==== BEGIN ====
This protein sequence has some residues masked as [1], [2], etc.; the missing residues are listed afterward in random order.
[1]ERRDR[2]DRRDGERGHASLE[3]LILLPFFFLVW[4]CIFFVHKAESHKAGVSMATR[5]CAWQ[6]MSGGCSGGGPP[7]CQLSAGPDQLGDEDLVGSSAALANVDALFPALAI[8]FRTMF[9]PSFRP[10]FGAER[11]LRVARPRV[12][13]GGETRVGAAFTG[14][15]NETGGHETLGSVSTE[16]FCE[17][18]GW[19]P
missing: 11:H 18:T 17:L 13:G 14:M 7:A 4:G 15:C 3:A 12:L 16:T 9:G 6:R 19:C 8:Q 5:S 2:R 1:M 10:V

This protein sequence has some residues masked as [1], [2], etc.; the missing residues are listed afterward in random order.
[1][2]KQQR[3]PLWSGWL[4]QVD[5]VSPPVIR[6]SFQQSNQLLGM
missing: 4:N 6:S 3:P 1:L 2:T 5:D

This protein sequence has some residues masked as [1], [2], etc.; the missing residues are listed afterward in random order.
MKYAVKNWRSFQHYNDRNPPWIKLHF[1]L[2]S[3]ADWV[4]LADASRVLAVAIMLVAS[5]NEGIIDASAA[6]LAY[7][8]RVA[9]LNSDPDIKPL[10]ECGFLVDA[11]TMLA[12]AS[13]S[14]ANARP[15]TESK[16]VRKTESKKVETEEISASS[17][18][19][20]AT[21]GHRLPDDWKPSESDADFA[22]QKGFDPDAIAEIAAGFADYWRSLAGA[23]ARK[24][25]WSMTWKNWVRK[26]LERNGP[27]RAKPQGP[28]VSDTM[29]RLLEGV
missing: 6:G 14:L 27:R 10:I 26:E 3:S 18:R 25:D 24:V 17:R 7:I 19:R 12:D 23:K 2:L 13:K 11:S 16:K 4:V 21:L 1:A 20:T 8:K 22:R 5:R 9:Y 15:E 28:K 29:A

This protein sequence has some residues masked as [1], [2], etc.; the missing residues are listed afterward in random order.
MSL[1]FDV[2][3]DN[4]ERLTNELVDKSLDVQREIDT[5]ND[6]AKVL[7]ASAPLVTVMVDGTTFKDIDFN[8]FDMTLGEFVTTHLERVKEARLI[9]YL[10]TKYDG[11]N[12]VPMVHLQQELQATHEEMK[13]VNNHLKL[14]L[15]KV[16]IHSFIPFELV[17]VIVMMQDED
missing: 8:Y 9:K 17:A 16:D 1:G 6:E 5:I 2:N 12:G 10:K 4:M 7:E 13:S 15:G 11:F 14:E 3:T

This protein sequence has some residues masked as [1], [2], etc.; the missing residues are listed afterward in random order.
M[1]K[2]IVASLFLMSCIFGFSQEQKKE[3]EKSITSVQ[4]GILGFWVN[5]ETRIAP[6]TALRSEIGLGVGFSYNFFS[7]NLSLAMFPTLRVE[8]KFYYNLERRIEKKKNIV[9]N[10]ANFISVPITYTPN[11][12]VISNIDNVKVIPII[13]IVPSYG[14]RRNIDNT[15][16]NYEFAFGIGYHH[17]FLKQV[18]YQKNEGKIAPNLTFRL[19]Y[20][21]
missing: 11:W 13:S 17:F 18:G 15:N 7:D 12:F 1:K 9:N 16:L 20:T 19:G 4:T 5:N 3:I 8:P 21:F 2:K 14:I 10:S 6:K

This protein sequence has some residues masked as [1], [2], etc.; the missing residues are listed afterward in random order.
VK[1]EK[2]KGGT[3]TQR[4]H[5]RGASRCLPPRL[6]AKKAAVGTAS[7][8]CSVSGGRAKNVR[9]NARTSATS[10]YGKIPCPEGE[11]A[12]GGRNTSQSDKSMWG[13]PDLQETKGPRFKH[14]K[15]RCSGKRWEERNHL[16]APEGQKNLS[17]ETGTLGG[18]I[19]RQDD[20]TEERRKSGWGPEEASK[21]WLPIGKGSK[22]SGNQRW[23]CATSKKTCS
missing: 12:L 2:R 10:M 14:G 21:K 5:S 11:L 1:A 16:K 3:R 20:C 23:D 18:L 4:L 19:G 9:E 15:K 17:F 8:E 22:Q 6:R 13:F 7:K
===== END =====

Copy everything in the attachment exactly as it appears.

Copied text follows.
This protein sequence has some residues masked as [1], [2], etc.; the missing residues are listed afterward in random order.
[1]ERRDR[2]DRRDGERGHASLE[3]LILLPFFFLVW[4]CIFFVHKAESHKAGVSMATR[5]CAWQ[6]MSGGCSGGGPP[7]CQLSAGPDQLGDEDLVGSSAALANVDALFPALAI[8]FRTMF[9]PSFRP[10]FGAER[11]LRVARPRV[12][13]GGETRVGAAFTG[14][15]NETGGHETLGSVSTE[16]FCE[17][18]GW[19]P
missing: 11:H 18:T 17:L 13:G 14:M 7:A 4:G 15:C 3:A 12:L 16:T 9:G 6:R 19:C 8:Q 5:S 2:R 1:M 10:V

This protein sequence has some residues masked as [1], [2], etc.; the missing residues are listed afterward in random order.
[1][2]KQQR[3]PLWSGWL[4]QVD[5]VSPPVIR[6]SFQQSNQLLGM
missing: 4:N 6:S 3:P 1:L 2:T 5:D

This protein sequence has some residues masked as [1], [2], etc.; the missing residues are listed afterward in random order.
MKYAVKNWRSFQHYNDRNPPWIKLHF[1]L[2]S[3]ADWV[4]LADASRVLAVAIMLVAS[5]NEGIIDASAA[6]LAY[7][8]RVA[9]LNSDPDIKPL[10]ECGFLVDA[11]TMLA[12]AS[13]S[14]ANARP[15]TESK[16]VRKTESKKVETEEISASS[17][18][19][20]AT[21]GHRLPDDWKPSESDADFA[22]QKGFDPDAIAEIAAGFADYWRSLAGA[23]ARK[24][25]WSMTWKNWVRK[26]LERNGP[27]RAKPQGP[28]VSDTM[29]RLLEGV
missing: 6:G 14:L 27:R 10:I 26:E 3:S 18:R 25:D 24:V 17:R 7:I 19:R 12:D 23:K 2:L 13:K 11:S 16:K 4:V 21:L 1:A 20:T 8:K 22:R 5:R 9:Y 15:E 28:K 29:A

This protein sequence has some residues masked as [1], [2], etc.; the missing residues are listed afterward in random order.
MSL[1]FDV[2][3]DN[4]ERLTNELVDKSLDVQREIDT[5]ND[6]AKVL[7]ASAPLVTVMVDGTTFKDIDFN[8]FDMTLGEFVTTHLERVKEARLI[9]YL[10]TKYDG[11]N[12]VPMVHLQQELQATHEEMK[13]VNNHLKL[14]L[15]KV[16]IHSFIPFELV[17]VIVMMQDED
missing: 8:Y 9:K 17:A 16:D 1:G 6:E 5:I 2:N 12:G 10:K 4:M 7:E 13:S 15:G 11:F 14:E 3:T

This protein sequence has some residues masked as [1], [2], etc.; the missing residues are listed afterward in random order.
M[1]K[2]IVASLFLMSCIFGFSQEQKKE[3]EKSITSVQ[4]GILGFWVN[5]ETRIAP[6]TALRSEIGLGVGFSYNFFS[7]NLSLAMFPTLRVE[8]KFYYNLERRIEKKKNIV[9]N[10]ANFISVPITYTPN[11][12]VISNIDNVKVIPII[13]IVPSYG[14]RRNIDNT[15][16]NYEFAFGIGYHH[17]FLKQV[18]YQKNEGKIAPNLTFRL[19]Y[20][21]
missing: 11:W 13:S 17:F 18:G 15:N 7:D 12:F 1:K 9:N 16:L 20:T 19:G 4:T 5:N 3:I 8:P 21:F 2:K 14:I 10:S 6:K

This protein sequence has some residues masked as [1], [2], etc.; the missing residues are listed afterward in random order.
VK[1]EK[2]KGGT[3]TQR[4]H[5]RGASRCLPPRL[6]AKKAAVGTAS[7][8]CSVSGGRAKNVR[9]NARTSATS[10]YGKIPCPEGE[11]A[12]GGRNTSQSDKSMWG[13]PDLQETKGPRFKH[14]K[15]RCSGKRWEERNHL[16]APEGQKNLS[17]ETGTLGG[18]I[19]RQDD[20]TEERRKSGWGPEEASK[21]WLPIGKGSK[22]SGNQRW[23]CATSKKTCS
missing: 12:L 2:R 10:M 14:G 21:K 5:S 11:L 1:A 16:K 3:R 20:C 23:D 18:L 4:L 19:G 9:E 15:K 17:F 8:E 22:Q 6:R 13:F 7:K